Reading this new series of articles will ruin your life.
Ok, that’s a little extreme. Let’s turn down the hyperbole. Reading this new series of articles may ruin your life, and will remove the shine from some of your favorite comic books.
Still think it’s extreme? It’s not. Bear with me.
Lettering is only noticed if it’s bad. That’s been said by so many people, it’s almost taken as an axiom nowadays. Largely, it’s a true statement. Most readers don’t think about lettering, and that’s not limited to readers of comic books. Sure, we’re the only medium that actually credits someone for doing the job, but lettering is everywhere: novels, movie posters, textbooks, billboards, TV ads, apparel, food packaging, even on the back of the sun visor in your car. All of those letters have capitalization choices, a font, a type size, kerning, and extra features like bolding or underlining.
Here at Multiversity, we strive to give equal attention to both the writer and the artist when we review books. If any other reviewing site is worth its salt, they will, too. But, for the most part, those are the only two areas covered. If the colorist did a remarkable job in a good or bad way, they sometimes get a mention, but that’s about as far as it goes. Inkers are hard to evaluate without being able to compare the final product to the original pencils. Any contribution from an editor should be impossible to separate without some specific commentary from the creators.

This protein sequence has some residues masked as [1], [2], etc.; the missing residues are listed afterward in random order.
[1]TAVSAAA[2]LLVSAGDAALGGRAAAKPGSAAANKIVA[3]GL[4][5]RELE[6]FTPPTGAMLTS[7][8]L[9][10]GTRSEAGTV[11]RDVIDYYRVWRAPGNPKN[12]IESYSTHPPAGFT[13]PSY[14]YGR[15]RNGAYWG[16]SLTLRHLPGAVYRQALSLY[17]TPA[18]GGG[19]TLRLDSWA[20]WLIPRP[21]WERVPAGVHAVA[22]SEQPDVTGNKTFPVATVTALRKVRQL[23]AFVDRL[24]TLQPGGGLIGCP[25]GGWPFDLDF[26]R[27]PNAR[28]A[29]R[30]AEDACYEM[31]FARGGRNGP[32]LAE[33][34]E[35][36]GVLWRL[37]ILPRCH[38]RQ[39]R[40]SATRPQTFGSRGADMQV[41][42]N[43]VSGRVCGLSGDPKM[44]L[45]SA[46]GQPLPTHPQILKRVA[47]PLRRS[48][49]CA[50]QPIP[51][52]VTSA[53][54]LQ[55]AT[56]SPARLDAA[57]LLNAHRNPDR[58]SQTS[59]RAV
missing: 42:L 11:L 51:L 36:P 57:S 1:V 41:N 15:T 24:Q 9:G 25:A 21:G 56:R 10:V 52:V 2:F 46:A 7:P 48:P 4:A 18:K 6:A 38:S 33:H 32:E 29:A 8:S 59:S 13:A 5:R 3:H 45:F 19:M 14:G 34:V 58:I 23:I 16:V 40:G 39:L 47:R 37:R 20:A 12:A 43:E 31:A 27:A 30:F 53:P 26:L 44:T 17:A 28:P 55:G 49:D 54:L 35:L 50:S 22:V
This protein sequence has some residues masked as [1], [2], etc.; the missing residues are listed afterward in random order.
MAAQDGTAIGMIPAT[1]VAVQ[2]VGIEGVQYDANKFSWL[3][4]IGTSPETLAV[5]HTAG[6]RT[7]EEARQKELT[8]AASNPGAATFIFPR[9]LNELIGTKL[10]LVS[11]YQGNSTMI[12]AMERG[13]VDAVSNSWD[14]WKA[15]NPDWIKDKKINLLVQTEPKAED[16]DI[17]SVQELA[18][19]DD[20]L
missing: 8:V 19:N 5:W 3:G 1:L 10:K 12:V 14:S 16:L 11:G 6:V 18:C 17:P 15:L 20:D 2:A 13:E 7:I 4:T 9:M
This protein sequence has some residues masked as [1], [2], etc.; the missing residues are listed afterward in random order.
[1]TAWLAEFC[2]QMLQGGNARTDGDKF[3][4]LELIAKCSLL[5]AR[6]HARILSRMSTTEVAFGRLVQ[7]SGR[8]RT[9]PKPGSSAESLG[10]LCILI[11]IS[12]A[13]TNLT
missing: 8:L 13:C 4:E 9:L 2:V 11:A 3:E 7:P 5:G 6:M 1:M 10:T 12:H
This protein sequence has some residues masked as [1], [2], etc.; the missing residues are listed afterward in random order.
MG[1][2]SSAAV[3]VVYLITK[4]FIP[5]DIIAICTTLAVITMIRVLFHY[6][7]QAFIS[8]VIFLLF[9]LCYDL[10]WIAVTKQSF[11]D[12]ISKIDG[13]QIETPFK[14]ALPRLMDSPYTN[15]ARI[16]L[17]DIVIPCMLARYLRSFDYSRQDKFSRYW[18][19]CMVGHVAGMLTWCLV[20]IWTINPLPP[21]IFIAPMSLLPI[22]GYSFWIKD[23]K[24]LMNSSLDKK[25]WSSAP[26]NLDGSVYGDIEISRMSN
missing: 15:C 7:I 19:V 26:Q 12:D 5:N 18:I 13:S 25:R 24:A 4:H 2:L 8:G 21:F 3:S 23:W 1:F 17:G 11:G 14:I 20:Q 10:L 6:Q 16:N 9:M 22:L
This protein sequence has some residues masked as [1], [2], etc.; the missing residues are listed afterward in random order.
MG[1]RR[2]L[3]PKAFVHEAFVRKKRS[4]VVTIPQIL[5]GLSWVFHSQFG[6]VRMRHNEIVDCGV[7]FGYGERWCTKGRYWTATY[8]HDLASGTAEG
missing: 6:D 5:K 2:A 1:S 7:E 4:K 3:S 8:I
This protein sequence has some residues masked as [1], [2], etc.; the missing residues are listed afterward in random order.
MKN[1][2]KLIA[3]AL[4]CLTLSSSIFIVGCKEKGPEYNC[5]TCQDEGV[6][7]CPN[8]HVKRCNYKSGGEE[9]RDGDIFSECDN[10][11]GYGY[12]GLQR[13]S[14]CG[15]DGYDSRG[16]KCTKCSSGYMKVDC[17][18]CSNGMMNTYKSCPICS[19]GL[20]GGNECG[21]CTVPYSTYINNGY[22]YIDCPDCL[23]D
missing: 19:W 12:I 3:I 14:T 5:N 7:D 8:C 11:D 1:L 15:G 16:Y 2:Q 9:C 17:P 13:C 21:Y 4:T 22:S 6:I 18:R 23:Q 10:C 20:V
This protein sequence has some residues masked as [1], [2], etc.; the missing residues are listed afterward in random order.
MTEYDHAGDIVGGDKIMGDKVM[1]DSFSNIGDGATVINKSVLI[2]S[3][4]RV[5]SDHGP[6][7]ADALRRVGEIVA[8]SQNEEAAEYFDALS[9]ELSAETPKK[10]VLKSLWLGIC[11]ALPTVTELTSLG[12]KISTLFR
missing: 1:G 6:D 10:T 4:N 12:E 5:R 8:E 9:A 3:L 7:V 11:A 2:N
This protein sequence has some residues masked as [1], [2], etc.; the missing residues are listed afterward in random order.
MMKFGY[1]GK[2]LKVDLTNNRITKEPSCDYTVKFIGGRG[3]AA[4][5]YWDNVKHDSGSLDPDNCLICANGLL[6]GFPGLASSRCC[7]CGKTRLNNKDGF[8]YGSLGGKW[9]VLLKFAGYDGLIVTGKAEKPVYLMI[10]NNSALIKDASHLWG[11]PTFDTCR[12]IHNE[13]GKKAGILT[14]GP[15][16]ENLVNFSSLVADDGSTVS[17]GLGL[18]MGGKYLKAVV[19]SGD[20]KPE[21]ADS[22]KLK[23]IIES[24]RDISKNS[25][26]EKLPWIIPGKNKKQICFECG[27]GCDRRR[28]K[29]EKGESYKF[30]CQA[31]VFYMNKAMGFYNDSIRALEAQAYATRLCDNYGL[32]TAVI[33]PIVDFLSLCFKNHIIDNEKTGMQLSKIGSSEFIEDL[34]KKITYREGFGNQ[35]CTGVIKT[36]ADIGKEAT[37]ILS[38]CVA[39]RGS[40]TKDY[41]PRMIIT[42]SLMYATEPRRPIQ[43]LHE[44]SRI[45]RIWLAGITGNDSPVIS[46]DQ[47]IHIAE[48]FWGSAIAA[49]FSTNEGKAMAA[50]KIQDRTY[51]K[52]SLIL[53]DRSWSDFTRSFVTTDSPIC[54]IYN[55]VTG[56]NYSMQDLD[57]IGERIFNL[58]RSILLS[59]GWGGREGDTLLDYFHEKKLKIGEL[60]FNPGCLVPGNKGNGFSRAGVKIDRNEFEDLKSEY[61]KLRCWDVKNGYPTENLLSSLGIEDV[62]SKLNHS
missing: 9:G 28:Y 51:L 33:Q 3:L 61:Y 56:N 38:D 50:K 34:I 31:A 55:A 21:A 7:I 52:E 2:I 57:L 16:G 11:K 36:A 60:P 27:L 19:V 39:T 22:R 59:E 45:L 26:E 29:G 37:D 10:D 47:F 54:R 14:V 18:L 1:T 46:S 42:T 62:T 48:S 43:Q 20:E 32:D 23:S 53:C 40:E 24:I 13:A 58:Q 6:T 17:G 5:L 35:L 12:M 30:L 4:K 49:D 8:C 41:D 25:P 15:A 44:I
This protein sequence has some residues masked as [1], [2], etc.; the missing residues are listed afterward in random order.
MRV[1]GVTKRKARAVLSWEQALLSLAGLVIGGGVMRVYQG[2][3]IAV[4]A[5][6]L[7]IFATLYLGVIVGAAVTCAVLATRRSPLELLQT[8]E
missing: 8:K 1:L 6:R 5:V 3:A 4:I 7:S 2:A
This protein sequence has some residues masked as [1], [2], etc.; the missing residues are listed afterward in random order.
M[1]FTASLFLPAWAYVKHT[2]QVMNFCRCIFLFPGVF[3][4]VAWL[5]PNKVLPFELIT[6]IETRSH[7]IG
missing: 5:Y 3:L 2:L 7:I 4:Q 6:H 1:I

And letterers? Karen Bates, a letterer/designer/assistant editor for Bongo, describes a letterer as “a silent partner, a necessity that is often forgotten.” Tom B. Long, who has been lettering for 15 years, says lettering is “usually lumped in with the production process.” The general attitude seems to be that a letterer’s work should be invisible. If a letterer gets a mention in a comic review, they’re almost universally being called out for their mistakes.
That’s unfortunate, because a skillful letterer can enhance not just the text, but also the visuals on a given page. By making smart choices on text, bubble style, and selective emphasis, letterers can add life to otherwise stale dialogue. By wisely placing balloons and their tails, a letterer can help guide a reader’s eye across the page, even when the art alone wouldn’t. A well placed sound effect will draw your attention to the action. However, their positive efforts will usually be unconsciously and mistakenly credited to the writer or artist.
By now, you might be asking yourself, “Why should I care about lettering?” After all, you’ve been able to enjoy your comics just fine so far without paying it much attention. Compared to other parts of the process, letterers seem fairly disposable. Creative changes in the writer or artist aren’t just noticeable, they’re selling points. If you follow an artist closely, you can see the differences an inker makes. Colorists aren’t quite as obvious, but they can have widely varying styles. Letterers, though, seem more interchangeable. If they follow established style guides, even veteran editors sometimes can’t tell the difference. So really, why should you care?